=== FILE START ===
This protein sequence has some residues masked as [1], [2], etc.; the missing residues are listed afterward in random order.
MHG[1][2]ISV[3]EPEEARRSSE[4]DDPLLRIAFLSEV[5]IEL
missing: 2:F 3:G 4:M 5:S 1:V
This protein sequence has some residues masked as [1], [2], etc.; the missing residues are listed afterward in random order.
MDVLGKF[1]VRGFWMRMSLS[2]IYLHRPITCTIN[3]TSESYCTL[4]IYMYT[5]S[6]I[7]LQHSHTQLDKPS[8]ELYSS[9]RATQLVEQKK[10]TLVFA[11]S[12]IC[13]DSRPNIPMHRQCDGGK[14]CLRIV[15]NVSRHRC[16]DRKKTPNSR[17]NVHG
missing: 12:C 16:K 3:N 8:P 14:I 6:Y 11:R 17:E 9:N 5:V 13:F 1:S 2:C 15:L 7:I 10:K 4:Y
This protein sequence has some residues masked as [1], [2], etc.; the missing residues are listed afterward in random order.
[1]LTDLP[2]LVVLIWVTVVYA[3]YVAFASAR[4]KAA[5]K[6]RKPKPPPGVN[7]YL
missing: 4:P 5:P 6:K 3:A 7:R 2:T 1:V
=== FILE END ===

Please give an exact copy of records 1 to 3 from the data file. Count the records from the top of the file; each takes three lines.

This protein sequence has some residues masked as [1], [2], etc.; the missing residues are listed afterward in random order.
MHG[1][2]ISV[3]EPEEARRSSE[4]DDPLLRIAFLSEV[5]IEL
missing: 2:F 3:G 4:M 5:S 1:V
This protein sequence has some residues masked as [1], [2], etc.; the missing residues are listed afterward in random order.
MDVLGKF[1]VRGFWMRMSLS[2]IYLHRPITCTIN[3]TSESYCTL[4]IYMYT[5]S[6]I[7]LQHSHTQLDKPS[8]ELYSS[9]RATQLVEQKK[10]TLVFA[11]S[12]IC[13]DSRPNIPMHRQCDGGK[14]CLRIV[15]NVSRHRC[16]DRKKTPNSR[17]NVHG
missing: 12:C 16:K 3:N 8:P 14:I 6:Y 11:R 17:E 9:N 5:V 13:F 1:S 2:C 15:L 7:I 10:K 4:Y
This protein sequence has some residues masked as [1], [2], etc.; the missing residues are listed afterward in random order.
[1]LTDLP[2]LVVLIWVTVVYA[3]YVAFASAR[4]KAA[5]K[6]RKPKPPPGVN[7]YL
missing: 4:P 5:P 6:K 3:A 7:R 2:T 1:V